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Dana Sipos: A powerful folk statement made through restraint

June 2, 2015

danasipos

The songs on Dana SiposRoll Up the Night Sky fit the album title well. Almost to a tune, these folk compositions feel like an apt accompaniment to staring up into a clear night sky, feeling the gentle sense of awe that comes from looking at great beauty. Sipos’ ability to set a mood without losing track of the song allows her to create striking individual tunes within an excellent whole.

The impact of Sipos’ sound is not that far from the mystic, hazy folk of Gregory Alan Isakov; however, where Isakov uses gentle distortion and reverb to create his sound, Sipos plays with empty space in her clear-eyed arrangements to invoke an ethereal sense. “Old Sins,” “Morningside,” “Full Moon Sinners” and more imbue stark arrangements with a sense of romance and mystery via Sipos’ engaging, controlled voice. Sipos is the opposite of a belter: she commands attention through tiny inflections here and there, specific phrase lengths, and delicate melodies. There’s drama all throughout Roll Up the Night Sky, but it’s not theatrical in the ostentatious sense of the word. The album is a thoughtful art house film, not a Michael Bay joint.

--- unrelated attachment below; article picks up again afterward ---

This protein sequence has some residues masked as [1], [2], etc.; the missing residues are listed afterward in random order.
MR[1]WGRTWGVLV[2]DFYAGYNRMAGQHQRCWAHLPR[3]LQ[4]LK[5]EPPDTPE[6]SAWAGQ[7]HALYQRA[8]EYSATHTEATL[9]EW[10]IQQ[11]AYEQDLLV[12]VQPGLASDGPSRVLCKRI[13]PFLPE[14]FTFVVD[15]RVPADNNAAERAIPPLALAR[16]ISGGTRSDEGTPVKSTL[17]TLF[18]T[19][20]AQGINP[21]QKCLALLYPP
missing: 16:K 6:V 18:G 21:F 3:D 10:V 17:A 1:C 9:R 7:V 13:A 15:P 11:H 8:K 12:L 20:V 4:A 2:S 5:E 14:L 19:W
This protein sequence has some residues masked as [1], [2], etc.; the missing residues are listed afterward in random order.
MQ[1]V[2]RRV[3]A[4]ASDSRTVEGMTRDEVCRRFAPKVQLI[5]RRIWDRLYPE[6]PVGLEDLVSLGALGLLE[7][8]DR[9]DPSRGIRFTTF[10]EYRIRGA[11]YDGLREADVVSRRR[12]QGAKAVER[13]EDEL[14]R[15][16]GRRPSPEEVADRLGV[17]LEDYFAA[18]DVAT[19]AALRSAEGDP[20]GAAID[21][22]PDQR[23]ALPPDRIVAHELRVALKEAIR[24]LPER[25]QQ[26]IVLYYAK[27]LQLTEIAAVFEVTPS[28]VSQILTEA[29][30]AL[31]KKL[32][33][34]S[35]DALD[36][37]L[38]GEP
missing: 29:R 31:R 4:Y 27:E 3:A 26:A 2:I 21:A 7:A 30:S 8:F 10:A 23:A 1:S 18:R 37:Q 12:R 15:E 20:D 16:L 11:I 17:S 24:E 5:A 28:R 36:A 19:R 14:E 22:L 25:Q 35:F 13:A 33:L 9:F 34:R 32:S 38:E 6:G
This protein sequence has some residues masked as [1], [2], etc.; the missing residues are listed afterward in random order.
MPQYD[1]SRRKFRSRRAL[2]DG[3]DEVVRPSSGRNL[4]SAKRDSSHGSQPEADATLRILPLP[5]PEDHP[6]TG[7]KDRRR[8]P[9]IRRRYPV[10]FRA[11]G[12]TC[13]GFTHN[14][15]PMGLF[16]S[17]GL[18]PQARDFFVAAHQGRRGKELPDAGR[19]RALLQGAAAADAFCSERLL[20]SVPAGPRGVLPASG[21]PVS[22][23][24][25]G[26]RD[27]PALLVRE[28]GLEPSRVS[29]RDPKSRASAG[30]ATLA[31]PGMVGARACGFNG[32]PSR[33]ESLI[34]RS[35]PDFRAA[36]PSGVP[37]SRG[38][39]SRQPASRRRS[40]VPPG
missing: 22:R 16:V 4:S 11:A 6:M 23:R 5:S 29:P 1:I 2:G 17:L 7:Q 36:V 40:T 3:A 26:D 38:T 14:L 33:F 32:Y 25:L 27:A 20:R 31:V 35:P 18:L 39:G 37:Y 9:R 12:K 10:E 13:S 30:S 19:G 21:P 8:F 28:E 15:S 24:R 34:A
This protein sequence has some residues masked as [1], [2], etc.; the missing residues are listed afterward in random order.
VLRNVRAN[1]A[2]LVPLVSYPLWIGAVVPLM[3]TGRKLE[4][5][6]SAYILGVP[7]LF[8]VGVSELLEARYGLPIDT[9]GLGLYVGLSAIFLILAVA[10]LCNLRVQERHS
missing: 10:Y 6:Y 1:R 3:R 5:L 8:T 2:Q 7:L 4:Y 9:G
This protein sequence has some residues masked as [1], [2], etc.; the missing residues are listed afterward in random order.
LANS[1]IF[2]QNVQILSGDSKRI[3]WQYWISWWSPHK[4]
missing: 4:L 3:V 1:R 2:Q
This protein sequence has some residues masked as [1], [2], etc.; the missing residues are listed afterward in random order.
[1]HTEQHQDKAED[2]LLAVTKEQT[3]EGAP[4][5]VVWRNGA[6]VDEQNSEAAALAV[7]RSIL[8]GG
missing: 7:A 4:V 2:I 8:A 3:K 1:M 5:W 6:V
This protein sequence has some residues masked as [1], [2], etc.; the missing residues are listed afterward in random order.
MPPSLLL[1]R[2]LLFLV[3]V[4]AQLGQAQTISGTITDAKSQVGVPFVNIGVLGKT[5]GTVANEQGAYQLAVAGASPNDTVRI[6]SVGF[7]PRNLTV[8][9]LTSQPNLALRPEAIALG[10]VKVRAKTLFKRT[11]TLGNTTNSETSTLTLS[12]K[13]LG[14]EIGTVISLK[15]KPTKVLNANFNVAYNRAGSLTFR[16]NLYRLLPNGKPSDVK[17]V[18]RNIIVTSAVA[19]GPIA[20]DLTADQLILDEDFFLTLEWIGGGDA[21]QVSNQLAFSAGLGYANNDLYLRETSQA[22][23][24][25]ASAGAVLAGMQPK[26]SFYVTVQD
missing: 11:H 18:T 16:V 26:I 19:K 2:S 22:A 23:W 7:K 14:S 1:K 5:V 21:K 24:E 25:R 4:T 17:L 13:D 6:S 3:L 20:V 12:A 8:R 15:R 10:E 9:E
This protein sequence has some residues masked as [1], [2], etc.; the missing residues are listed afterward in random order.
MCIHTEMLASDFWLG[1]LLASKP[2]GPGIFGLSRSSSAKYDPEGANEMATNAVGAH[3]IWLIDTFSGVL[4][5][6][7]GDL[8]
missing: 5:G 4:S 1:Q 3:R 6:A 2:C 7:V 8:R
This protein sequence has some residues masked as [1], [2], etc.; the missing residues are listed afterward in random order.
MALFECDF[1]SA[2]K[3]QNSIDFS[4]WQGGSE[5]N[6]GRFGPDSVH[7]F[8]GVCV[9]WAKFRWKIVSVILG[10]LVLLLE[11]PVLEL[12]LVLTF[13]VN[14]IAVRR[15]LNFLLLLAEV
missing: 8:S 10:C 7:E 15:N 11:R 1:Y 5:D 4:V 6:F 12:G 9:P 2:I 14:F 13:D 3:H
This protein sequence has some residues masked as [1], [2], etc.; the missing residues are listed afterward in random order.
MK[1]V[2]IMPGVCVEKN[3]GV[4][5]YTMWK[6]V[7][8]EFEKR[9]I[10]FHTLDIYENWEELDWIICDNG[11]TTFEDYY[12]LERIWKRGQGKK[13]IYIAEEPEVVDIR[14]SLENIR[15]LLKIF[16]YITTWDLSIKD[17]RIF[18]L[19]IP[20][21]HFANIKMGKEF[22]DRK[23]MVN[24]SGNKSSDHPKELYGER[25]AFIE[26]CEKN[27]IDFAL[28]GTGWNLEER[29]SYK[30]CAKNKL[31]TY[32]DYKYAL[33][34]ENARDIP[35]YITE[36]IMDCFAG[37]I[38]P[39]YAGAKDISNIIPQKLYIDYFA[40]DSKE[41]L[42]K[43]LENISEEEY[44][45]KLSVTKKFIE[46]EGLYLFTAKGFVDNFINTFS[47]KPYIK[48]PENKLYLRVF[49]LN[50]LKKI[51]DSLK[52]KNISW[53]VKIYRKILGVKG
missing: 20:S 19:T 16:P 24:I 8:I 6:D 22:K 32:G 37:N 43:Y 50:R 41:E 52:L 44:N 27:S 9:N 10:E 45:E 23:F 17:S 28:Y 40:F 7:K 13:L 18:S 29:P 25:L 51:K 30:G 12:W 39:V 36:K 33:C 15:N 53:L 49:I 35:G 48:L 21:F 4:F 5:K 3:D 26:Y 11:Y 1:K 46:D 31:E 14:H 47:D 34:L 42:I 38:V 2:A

But let us not lose sight of her instrumentation amid her vocals and careful use of space. She knows how to intricately work an arrangement so that nothing feels cluttered or crowded: “Night Sky” includes fingerpicked mandolin, stand-up bass, percussion, and a horn. Instead of being a jubilant, full-throated blaster, it’s a regal, dignified, calm tune. It reminds me of the sorts of beautiful work that Damien Jurado and Matt the Electrician can put together in their starkest moments. It exemplifies the sorts of arrangements that exist all throughout the album; due to this consistency, Roll will reward you if you listen to it all at once.

Every song on Roll Up the Night Sky is commendable. “Road to Michigan” shows her vocals and guitar at their most Isakov-ian, while “My Beloved” is a poignant, traditional-sounding gentle bluegrass/country ballad. “Holy People” opens with a string section that counts as some of the heaviest work on the album (which points firmly to how quiet this whole work is). Further bonus: these songs are all long. Only two of 12 fall under four minutes, and five are over five minutes. And I haven’t even had time to mention the lyrics, which are shot through with astronomy and loveliness.